the issue. The main issue is to be always in control of the pick before, during and
after you pick. I think for many people, where it goes wrong, is that initial contact.

"flopping" -- that might sort of describe it. There's a few areas where you could
control the back force -- arm, wrist, fingers and/or pick grip. Try experimenting.

Something I've also heard pros say (and which I've mentioned several times too),
is "play from the string". Which is basically another way of saying, how you react to
the string is important. How you react to them, in turn, will actually completely
change how you percieve them. Someone who's "playing from the string" will
feel like the strings are rubbery, forgiving and the pick glides over them. Someone
who's not, feels the strings as hard and unyielding, requiring force to get the pick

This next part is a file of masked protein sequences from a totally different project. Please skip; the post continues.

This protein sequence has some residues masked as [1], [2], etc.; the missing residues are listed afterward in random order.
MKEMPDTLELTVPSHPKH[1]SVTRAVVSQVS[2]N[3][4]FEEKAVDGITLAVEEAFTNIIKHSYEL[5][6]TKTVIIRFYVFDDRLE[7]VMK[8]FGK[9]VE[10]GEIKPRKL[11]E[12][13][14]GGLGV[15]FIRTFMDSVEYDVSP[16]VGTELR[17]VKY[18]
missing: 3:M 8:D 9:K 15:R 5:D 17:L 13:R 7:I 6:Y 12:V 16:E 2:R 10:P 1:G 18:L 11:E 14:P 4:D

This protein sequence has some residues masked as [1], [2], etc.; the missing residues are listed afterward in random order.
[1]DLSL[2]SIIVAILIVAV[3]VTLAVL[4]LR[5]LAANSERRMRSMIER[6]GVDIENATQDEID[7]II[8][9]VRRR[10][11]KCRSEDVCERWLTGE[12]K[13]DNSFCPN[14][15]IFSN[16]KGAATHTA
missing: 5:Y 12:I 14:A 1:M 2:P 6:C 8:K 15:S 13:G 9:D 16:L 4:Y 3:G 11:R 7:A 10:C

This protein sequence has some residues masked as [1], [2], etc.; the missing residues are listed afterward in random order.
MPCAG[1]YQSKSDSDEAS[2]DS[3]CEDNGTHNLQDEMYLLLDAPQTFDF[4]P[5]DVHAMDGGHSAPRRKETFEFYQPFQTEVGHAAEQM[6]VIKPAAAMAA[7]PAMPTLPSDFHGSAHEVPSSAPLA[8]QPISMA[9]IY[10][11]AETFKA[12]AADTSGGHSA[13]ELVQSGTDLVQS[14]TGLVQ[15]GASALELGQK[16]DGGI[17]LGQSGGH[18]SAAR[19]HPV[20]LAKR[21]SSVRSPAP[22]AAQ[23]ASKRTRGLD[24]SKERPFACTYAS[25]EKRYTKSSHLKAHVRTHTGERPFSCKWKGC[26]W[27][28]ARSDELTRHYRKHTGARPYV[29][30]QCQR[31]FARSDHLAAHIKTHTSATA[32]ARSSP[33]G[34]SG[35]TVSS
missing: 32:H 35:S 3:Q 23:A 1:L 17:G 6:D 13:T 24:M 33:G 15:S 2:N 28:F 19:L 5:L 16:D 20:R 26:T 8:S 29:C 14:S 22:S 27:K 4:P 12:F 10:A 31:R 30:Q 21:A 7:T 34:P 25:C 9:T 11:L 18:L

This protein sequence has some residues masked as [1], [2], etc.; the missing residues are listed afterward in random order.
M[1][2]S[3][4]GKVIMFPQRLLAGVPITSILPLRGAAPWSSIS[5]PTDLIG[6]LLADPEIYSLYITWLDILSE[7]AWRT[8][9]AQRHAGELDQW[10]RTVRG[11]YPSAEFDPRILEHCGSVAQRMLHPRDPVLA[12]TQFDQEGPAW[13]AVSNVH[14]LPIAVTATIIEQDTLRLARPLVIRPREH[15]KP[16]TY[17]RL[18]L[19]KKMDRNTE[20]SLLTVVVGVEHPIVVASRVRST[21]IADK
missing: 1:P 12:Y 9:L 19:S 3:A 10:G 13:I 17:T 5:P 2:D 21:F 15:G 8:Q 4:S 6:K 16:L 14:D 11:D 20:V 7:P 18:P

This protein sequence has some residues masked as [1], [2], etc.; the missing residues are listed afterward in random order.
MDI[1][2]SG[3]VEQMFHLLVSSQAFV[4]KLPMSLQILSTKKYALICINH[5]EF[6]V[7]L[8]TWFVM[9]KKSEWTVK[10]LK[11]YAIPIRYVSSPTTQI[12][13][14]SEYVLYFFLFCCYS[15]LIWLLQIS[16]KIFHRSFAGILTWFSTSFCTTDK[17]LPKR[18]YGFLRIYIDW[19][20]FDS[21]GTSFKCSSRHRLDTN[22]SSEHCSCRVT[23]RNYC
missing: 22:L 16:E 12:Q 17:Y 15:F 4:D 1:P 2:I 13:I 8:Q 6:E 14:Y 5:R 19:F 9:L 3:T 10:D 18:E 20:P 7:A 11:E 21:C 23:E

through. Because they're fighting the strings, most contact with them will cause
loss of control. It's actually quite amazing how different the string can feel to you
even though absolutely nothing about the string changes. You need to change in
relation to the string.
#13
Quote by edg
LOL. Well, maybe it's because it's you that keeps asking. I dunno...


Well, actually, it is me that keeps asking. I've had TONS of threads about picking on multiple websites. I'm not sure if I wasn't really taking the advice, or if I just thought that I was when, really, I wasn't doing what they said to try.

Anyways, thanks, it's weird how little things make a BIG difference.